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  • Helen Hanstock
    Mid Sweden University, Östersund
  • Jason Edwards
  • Ross Roberts
  • Neil Walsh
Tear secretory immunoglobulin-A (SIgA) is a putative biomarker of common-cold risk with potential utility in non-invasive diagnostics. As SIgA secretion at the ocular surface is under strong autonomic control, we investigated the relationship between HR reactivity and tear SIgA responses to novel experiential stress. Thirty-two healthy participants undertook a 60 s zip-line ride to evoke acute stress and a seated-rest control trial in a randomised-crossover design. We recorded heart rate (HR) continuously and collected unstimulated tear samples 5 min pre-, 2 min post- and 20 min post-stress/control. Stress increased HR and state anxiety whereas tear SIgA concentration decreased 44% post-stress vs. control. Higher peak HR values during stress uniquely explained 21% of the variance in tear SIgA reactivity to stress (p < 0.01); high HR reactors displayed greater decreases in tear SIgA concentration. We conclude that physiological arousal increases immune reactivity to acute stress and highlight tear SIgA as a minimally-invasive, physiologically relevant biomarker of immune reactivity.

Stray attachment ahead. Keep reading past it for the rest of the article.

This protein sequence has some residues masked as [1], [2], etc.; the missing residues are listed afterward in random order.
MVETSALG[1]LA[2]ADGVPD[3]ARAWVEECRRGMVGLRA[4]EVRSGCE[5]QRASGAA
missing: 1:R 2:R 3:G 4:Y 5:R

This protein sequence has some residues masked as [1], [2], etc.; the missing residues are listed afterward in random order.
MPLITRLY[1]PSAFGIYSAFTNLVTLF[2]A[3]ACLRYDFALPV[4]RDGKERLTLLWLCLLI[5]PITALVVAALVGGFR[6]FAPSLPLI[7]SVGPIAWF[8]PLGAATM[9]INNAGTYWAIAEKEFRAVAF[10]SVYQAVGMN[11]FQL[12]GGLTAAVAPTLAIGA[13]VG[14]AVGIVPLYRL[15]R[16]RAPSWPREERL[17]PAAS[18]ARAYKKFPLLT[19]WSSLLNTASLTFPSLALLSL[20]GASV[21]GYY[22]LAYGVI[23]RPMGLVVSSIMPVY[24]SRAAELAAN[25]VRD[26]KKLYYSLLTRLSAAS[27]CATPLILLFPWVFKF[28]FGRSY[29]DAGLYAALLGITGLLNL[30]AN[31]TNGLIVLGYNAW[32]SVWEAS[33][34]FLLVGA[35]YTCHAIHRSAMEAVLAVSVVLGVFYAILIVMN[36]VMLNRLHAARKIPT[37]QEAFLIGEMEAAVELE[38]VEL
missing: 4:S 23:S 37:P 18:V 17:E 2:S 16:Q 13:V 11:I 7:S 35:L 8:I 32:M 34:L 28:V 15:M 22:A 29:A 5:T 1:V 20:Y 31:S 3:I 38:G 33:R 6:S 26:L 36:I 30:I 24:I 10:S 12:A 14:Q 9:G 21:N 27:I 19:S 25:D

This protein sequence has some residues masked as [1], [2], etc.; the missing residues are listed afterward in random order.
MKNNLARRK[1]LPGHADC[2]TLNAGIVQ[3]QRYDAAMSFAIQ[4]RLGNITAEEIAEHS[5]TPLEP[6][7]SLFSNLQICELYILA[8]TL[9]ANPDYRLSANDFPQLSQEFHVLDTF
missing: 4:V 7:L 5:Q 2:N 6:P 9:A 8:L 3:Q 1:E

Original languageEnglish
Pages (from-to)85-88
JournalBiological Psychology
Issue numberMarch
Early online date7 Feb 2018
Publication statusPublished - Mar 2018

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